Basin: A novel by Scott McCulloch
On the surface, Scott McCulloch’s début novel, Basin, takes place in a brutal and degenerated landscape; the edge of a former empire in a state of violent flux. Rebels, separatists, terrorists, paramilitary groups, and the remnants of imperial forces clash over borders and interzones in the wake of the ‘Collapse’, an undefined geopolitical and ecological disaster. Print and broadcast media warn of inter-ethnic conflict and Rebel advances. Bazaars, brothels, and a chain of Poseidon Hotels all operate amid industrial waste and military checkpoints, servicing the region’s fishermen, soldiers, smugglers, and drifters. There is a multiplicity of language and religion (Abrahamic denominations mingle with archaic, pagan beliefs). Alcohol consumption and illicit drug use are rife. The climate is oppressively humid.
Ten Steps to Nanette by Hannah Gadsby
Hannah Gadsby’s show Nanette (2017–18) starts out funny but then shifts to long, angry monologues that refuse its audience the release of laughter. By breaking the conventional contract between a comedian and her audience, Gadsby rejected her own former practice of turning her traumatic experiences into jokes. Nanette’s international run and subsequent release as a Netflix special spanned the Australian Marriage Law Postal Survey, which gauged public support for marriage equality, as well as the international #MeToo movement against sexual assault.
The Jaguar by Sarah Holland-Batt
I first encountered Sarah Holland-Batt’s poem ‘The Gift’ in The New Yorker. It begins, ‘In the garden my father sits in his wheelchair / garlanded by summer hibiscus / like a saint in a seventeenth-century cartouche’ – an unremarkable opening, I thought, to a poem of personal anecdote, a genre too ubiquitous among our contemporaries. Rereading the poem in the context of her third collection, The Jaguar, I became acclimated to her style and manner, and admired the alertness of its verbal performance. If the new book remains a personal memoir, narrating the devastating illness and death of her father, it is also charged throughout with a strong writer’s intelligence and vulnerability. ‘I will carry the gift of his death endlessly,’ she writes, ‘every day I will know it opening in me.’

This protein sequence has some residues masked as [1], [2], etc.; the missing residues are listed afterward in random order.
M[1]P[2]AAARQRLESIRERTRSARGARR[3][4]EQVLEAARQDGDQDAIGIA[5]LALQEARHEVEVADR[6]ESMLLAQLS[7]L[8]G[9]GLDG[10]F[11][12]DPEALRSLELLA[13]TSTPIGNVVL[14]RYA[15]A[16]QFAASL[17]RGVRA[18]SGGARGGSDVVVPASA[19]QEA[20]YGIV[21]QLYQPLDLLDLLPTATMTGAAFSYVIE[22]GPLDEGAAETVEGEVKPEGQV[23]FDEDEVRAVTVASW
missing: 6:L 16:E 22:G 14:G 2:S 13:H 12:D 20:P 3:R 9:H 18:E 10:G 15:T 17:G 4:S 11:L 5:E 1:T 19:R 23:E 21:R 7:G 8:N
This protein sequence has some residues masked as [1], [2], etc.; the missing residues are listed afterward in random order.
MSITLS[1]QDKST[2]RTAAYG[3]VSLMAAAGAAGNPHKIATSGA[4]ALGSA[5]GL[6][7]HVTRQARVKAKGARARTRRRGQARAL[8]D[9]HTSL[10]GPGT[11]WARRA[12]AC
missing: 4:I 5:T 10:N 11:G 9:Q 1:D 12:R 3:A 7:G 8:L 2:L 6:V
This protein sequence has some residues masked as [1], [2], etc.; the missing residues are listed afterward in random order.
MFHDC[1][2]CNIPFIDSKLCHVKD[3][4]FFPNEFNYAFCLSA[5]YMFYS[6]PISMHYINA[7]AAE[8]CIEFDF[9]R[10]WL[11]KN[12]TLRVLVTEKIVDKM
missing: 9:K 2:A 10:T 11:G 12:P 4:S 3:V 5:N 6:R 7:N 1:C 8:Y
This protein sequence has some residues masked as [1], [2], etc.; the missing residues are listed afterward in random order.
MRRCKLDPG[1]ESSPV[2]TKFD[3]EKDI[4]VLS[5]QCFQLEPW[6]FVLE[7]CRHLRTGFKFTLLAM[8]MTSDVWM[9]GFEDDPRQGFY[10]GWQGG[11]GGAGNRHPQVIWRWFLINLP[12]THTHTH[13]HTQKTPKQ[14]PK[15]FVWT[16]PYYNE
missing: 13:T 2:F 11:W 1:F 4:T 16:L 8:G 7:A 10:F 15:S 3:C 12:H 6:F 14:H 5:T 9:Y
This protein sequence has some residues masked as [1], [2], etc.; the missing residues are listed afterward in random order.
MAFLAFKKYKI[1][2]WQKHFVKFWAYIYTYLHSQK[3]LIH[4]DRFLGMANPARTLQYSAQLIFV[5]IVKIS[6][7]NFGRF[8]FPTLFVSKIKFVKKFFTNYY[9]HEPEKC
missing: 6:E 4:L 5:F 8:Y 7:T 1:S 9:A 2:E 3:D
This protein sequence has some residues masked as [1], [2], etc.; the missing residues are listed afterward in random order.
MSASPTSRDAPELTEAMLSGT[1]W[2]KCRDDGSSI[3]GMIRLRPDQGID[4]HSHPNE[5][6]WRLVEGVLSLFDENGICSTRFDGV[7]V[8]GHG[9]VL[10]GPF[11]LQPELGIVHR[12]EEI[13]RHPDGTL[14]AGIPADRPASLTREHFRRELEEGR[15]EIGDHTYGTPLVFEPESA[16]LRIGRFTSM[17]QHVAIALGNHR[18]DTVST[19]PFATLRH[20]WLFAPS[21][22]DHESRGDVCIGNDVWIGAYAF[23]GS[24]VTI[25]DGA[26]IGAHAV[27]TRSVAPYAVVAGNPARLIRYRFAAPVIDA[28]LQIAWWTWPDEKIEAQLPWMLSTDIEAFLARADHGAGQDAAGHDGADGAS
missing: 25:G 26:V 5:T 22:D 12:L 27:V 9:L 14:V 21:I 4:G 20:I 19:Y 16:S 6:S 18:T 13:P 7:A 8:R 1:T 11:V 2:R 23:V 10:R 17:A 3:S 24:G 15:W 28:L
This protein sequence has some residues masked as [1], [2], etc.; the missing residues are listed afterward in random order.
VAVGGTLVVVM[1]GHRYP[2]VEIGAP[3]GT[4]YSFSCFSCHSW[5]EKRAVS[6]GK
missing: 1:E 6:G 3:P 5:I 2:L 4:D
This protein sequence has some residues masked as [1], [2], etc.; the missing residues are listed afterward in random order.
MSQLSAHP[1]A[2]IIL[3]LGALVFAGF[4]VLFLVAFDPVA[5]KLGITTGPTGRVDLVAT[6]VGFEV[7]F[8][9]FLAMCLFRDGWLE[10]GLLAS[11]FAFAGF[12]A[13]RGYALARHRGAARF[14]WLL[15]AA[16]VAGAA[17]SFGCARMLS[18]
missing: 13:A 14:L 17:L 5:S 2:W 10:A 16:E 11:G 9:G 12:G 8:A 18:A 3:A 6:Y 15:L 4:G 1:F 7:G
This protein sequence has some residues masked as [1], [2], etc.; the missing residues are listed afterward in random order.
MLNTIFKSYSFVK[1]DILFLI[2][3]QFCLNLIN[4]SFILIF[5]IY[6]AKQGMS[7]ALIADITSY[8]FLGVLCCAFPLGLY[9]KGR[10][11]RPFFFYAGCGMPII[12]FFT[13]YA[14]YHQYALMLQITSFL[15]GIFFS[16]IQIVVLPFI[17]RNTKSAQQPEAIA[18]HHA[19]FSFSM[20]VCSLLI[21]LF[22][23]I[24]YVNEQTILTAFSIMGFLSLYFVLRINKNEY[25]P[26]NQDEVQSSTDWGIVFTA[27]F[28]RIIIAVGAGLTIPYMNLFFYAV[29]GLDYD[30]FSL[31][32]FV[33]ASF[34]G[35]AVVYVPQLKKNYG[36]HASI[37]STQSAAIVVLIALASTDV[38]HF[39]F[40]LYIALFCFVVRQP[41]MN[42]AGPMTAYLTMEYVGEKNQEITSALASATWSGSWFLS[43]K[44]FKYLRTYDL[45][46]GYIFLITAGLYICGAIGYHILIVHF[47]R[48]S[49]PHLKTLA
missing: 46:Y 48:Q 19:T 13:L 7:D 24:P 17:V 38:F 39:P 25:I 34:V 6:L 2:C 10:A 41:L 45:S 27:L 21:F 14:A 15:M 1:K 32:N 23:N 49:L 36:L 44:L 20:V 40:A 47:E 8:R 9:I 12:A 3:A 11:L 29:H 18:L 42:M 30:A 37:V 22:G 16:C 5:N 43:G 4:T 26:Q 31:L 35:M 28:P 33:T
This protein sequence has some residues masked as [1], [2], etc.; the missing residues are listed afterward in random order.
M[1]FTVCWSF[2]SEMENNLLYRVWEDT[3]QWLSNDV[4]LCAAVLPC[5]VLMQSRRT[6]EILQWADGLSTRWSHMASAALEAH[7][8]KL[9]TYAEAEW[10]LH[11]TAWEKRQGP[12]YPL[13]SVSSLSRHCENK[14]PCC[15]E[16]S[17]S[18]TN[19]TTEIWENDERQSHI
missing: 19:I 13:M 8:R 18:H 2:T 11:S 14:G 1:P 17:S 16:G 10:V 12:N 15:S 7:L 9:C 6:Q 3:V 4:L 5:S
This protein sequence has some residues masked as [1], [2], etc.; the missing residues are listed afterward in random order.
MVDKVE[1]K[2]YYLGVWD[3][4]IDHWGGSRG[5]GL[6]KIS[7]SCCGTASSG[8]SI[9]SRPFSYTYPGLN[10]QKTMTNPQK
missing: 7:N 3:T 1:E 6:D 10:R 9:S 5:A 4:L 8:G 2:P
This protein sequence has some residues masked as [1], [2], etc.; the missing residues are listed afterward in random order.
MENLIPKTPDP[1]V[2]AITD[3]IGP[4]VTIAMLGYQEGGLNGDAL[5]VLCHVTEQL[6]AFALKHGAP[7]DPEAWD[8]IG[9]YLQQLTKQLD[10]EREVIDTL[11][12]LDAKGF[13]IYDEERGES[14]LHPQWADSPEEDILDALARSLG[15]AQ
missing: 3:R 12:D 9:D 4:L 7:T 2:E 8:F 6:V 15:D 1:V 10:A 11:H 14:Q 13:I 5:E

When Ann-Marie Priest wrote to me in 2015 asking whether she might talk to me about her proposed biography of my mother, and requesting my permission to examine some correspondence in the Fryer Library, which I, as Gwen Harwood’s literary executor, had placed on restricted access, I replied with a terse refusal to cooperate. Since my mother’s death in December 1995, I had kept tight control of her vast correspondence, nearly all of which she had donated to various research libraries over the last two decades of her life, and I saw no reason to change my ways.
Here Goes Nothing by Steve Toltz
What happens when we die? Human curiosity about the afterlife has inspired countless artists and storytellers from the earliest myths through to Dante and Boccaccio. More recently we’ve had Alice Sebold’s The Lovely Bones (2002) and George Saunders’ Lincoln in the Bardo (2017), as well as sitcoms like Netflix’s philosophical The Good Place and Amazon’s capitalist dystopia Upload, and now Steve Toltz’s alternately bleak and bonkers take in Here Goes Nothing.